Cal Teach Advising Provides Information and Perspective

Cal Teach Advising Team (left to right: Laura Imai, Cristian De Leon, Samantha Nguyen, Rita Tuan)

Which class should I take next? What is the field placement like? Is it too late for me to complete a Cal Teach minor? What do I need to do to earn a teaching credential?

These are questions Berkeley students typically ask about the Cal Teach program, whether they're pursuing the academic minor or thinking about adding it to their science, math, or engineering undergraduate major. For answers, they can turn to the new Cal Teach student advisor, Laura Imai, and students who serve as peer advisors.

Laura came to Berkeley and Cal Teach last April after eight years as an academic advisor for the School of Humanities at UC Irvine. Earlier, she spent two years as an orientation counselor at UCLA, where she also earned a bachelor's degree in history.

Now, she's applying this experience and her master's degree in counseling from California State University in Long Beach as she guides students in the intricacies of the Cal Teach curriculum and other aspects of the program.

"I like the fact that this program is small enough for me to get to know students on an individual level," Laura says. "I talk to students about how to fit the Cal Teach curriculum with their major so they can complete both in their timeframe for graduation, and about the different options in the credential program. I also manage the field placement process, which is how most of the students are familiar with me."

Aside from advising students, Laura oversees the Cal Teach Advising and Resource Center (ARC), a treasure trove of books and textbooks, study and teaching guides, and classroom supplies and materials for student field placements. Whether someone is looking for beakers or binder clips, tape or test tubes, magnets or measuring spoons, scissors or skull replicas, it can be found at ARC.

These valuable resources are so abundant that they began to outgrow the ARC space and become inaccessible. When Laura arrived, this changed. She and the peer advisors took an inventory, developed an online list, and created a Pinterest page to provide a visual representation of the resources.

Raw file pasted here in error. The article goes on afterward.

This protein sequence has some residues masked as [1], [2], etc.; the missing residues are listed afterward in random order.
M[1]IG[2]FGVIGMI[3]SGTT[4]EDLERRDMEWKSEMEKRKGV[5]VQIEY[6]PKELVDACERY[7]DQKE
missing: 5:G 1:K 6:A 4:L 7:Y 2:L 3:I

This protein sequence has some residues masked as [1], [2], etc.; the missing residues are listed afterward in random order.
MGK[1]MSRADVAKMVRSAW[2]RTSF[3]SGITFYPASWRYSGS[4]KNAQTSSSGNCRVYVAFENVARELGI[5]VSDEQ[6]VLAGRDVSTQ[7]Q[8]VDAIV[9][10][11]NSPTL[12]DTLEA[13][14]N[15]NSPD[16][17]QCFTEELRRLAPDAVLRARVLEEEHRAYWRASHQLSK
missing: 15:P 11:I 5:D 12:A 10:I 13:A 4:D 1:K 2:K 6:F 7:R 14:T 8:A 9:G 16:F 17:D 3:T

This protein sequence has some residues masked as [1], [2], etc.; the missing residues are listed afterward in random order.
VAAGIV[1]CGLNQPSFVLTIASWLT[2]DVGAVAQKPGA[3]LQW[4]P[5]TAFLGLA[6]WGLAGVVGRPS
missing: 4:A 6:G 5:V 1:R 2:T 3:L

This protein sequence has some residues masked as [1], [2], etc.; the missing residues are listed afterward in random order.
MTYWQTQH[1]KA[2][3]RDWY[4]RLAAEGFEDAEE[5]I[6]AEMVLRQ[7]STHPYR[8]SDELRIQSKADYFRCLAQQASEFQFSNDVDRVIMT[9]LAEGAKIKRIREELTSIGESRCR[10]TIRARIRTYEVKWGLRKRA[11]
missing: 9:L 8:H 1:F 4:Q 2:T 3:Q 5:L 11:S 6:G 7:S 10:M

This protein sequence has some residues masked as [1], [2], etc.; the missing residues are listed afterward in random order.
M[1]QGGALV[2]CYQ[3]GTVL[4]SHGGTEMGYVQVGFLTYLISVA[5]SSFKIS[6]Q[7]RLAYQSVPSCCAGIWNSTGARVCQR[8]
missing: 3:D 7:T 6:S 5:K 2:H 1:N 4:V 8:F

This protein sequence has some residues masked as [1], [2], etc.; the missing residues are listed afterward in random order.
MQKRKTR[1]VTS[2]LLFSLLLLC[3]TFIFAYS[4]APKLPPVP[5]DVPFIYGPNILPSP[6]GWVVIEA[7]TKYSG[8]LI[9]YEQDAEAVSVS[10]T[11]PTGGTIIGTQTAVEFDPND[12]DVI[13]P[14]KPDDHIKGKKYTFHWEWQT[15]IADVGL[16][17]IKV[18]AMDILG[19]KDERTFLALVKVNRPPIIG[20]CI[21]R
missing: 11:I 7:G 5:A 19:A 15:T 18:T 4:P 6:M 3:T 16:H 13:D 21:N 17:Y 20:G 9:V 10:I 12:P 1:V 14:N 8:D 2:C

"Most of our students look at our Web site first. I'm glad we have more complete and detailed information available now," says Laura. "Faculty are also using the resources in their classrooms, which is the best way to expose our students to these materials."

She encourages Cal Teach students to use ARC as a place to study, browse resources, and turn for guidance about their courses and program. It's also where they'll find the peer advisors: Cal Teach students Cristian DeLeon, Samantha Lagman Nguyen, and Rita Tuan.

"I wanted to help students know what resources are available and to have closer relationships with them," says Cristian, a math major who will begin the teaching credential program in the spring semester. "As a Cal Teach student, I can offer insights about the classes. The schedule doesn't tell you about the projects you'll do in class or what the faculty are like."

Samantha, an environmental science major whose long-term goal is to teach in an elementary school, notes, "I give students advice and also get advice from them. They often give me different perspectives on courses that I can then share with other students."

For Rita, an electrical engineering and computer science major who describes teaching as her "childhood dream job," being a peer advisor is an opportunity to gain an insider's view of Cal Teach. She says, "I like getting to know the people who run Cal Teach and getting to know the program better myself."

Like the other peer advisors, Rita also enjoys helping students who share her interest in teaching. She points out, however, "I see my role as giving people information rather than guiding them in a particular direction. What's important in advising is to give people options and then let them judge and choose which path they want to take."

Most of all, the peer advisors bring energy and a strong commitment to Cal Teach to their role. Laura says, "Hearing why they made the decision to be a part of Cal Teach helps undecided students make their own decisions. When the peer advisors talk to students about the program, their enthusiasm is infectious."